Posts By / Xun He

BrainTrainUK’s visit to Bournemouth EEG Lab

It has been such a long time since we came under lockdown in March 2020. This term has seen teaching and research activities gradually coming back to normal!

Today, our long-time partner, BrainTrainUK, visited the Bournemouth EEG Lab to discuss progress on an EEG project (neurofeedback of inter-brain synchrony for social anxiety intervention) and future plans. This is the first time they visited us since Feburary 2020.

Our collaborator and friend, Stuart Black, wrote a short piece of news on the BrainTrainUK website. Please feel free to have a relaxing read by clicking this link. Below is the photo Stuart took today in one of our EEG labs. From our facial expressions, you know we were having fun!

From left to right in the photo: Hayley Clarke and Stuart Black from BrainTrainUK, Xun He (Head of Bournemouth EEG Lab, Psychology), Marcia Saul (CDE EngD student), Fred Charles (Creative Technology).

Our strategic research clusters: introducing Multimodal Immersive NEuro-sensing (MINE)

Our proposal titled “Multimodal Immersive NEuro-sensing (MINE) for natural neuro-behavioural measurement” is one of the three successful research concepts to be supported by BU’s Strategic Investment Area scheme. It aims at developing a pioneering multimodal and immersive system for the measurement of human behaviour and neural activities in realistic and controlled environments.

This project has several aims. Firstly, conducting human behaviour and neuroscience research traditionally requires laboratory-based settings and well-controlled environments. However, this reduces the ecological validity of research studies because the laboratory environment and the experimental stimuli are not realistic, and natural social interactions are often difficult, if not impossible.

To embrace high ecological validity, one solution is to go out of the laboratory and conduct studies in real natural environments. However, these natural environments are very uncontrollable due to all the random events happening constantly. This dilemma can be bridged by using VR technologies. VR can exert high experimental control while keeping a high ecological validity. The virtual environments can be of high realism and fidelity, for example, for social interactions (thus immersive) or scenes with affective content.

Secondly, the MINE team proposes to combine virtual reality (VR) and various neural and physiological measures in an easier to use and mobile integrated platform (see the figure below). Electroencephalography (EEG), the recording of brain activities from scalp surface to reveal neural underpinnings of human behaviour (thus neuro-sensing). Mobile EEG allows users to carry all equipment components in a backpack and walk around in a natural manner, maximally allowing natural social interactions. For instance, in the figure, a human user interacts with a virtual character while EEG is being recorded. Other measures that will be combined with VR and/or EEG setups are eye tracking, facial muscular activity, head and body motion, heart rate and skin conductance recordings (thus multimodal). This integrated platform allows researchers to have a complete picture of human behaviour and physiological responses and it opens up many possibilities to expand experimental design possibilities in natural settings. Overall, the MINE concept allows researchers to study human-environment and human-human interactions during neural measurement in controlled and realistic virtual environments.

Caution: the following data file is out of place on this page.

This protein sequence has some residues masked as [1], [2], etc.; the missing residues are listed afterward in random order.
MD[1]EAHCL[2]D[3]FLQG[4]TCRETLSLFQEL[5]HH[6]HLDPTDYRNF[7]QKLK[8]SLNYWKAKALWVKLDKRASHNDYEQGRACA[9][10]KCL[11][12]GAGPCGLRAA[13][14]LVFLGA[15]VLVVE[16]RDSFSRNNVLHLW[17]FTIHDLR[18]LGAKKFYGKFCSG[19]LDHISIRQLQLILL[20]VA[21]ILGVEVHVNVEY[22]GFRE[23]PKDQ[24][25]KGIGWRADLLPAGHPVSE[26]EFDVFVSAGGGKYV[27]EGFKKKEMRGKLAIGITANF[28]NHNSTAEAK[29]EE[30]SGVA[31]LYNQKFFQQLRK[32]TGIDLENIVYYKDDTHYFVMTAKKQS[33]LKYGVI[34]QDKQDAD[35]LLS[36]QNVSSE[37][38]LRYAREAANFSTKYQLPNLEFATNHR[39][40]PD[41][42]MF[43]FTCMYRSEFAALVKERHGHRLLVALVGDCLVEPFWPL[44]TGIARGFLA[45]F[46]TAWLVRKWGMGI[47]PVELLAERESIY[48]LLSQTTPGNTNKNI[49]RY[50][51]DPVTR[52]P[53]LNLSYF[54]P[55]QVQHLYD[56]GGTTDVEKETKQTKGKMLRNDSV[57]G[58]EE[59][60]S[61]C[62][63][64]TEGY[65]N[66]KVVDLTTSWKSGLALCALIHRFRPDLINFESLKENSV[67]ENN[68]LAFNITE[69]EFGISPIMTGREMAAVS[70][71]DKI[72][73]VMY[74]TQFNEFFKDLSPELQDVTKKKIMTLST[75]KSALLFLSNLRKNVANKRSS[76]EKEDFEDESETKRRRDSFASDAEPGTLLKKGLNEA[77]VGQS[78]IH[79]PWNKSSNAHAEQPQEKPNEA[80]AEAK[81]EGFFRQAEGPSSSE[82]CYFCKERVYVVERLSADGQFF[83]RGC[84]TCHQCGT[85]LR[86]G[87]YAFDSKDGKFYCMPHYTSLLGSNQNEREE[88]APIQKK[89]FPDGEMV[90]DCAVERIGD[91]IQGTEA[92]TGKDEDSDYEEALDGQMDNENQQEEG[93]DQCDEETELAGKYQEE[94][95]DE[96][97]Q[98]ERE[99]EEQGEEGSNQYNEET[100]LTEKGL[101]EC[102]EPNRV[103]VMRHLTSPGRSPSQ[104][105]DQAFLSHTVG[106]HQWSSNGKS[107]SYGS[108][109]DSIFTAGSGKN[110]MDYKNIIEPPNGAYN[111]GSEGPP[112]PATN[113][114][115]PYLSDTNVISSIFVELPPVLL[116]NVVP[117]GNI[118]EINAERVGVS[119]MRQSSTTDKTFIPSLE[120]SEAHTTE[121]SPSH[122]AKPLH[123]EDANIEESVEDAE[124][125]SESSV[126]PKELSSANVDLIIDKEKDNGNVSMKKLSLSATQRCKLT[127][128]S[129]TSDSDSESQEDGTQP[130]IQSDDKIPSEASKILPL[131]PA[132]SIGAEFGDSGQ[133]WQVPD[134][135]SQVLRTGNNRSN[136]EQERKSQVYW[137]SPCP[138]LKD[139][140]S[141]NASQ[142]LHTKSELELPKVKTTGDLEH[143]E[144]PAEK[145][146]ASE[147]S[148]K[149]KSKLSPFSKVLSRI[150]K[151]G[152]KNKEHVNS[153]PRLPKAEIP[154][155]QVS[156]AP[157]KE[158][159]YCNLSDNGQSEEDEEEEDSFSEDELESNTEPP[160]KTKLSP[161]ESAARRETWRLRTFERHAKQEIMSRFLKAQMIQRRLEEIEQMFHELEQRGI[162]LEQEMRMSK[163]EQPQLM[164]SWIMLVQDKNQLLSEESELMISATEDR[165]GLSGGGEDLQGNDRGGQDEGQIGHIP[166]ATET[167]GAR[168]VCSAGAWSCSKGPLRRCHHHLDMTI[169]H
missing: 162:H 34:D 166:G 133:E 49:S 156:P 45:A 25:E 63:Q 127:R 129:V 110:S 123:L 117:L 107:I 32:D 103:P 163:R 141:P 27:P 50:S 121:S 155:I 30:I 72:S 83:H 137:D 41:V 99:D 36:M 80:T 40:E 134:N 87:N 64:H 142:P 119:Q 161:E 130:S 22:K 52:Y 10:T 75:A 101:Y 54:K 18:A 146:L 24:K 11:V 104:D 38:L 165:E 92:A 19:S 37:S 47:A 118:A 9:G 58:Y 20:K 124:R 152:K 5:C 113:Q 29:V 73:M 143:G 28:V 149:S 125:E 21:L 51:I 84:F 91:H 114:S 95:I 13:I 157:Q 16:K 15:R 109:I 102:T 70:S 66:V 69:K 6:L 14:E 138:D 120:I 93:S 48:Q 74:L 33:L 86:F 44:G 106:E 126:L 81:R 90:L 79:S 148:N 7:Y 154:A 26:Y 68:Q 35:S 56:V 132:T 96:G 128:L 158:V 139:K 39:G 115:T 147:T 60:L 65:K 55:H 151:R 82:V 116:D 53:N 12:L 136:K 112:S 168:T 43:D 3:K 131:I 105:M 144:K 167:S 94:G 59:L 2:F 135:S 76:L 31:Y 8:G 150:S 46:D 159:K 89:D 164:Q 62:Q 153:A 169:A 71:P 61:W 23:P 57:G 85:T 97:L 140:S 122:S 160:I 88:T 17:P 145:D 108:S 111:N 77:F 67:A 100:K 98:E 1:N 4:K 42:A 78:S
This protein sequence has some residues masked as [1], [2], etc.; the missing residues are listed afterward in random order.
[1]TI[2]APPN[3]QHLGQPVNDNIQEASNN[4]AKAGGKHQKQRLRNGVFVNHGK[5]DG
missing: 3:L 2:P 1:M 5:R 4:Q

The MINE concept greatly promotes interdisciplinary research across all faculties and with external industry partners in research fields such as mental health, way finding, healthy ageing, consumer behaviour, neuromarketing, social and affective neuroscience. The leading MINE research team (Dr Xun He, Prof Fred Charles, Dr Ellen Seiss, Dr Emili Balaguer-Ballester) are based in Faculty of Science and Technology, and also members of Interdisciplinary Neuroscience Research Centre (INRC). There are nine other collaborating team members from Faculty of Health & Social Sciences, BU Clinical Research Unit, Faculty of Media & Communication, Institute of Medical Imaging & Visualisation, and Ageing & Dementia Research Centre.

We very much look forward to the journey ahead of us!

If you would like to collaborate with the project team, please contact Dr Xun He directly. For any other queries in relation to the SIAs, please contact the RDS team on sia@bournemouth.ac.uk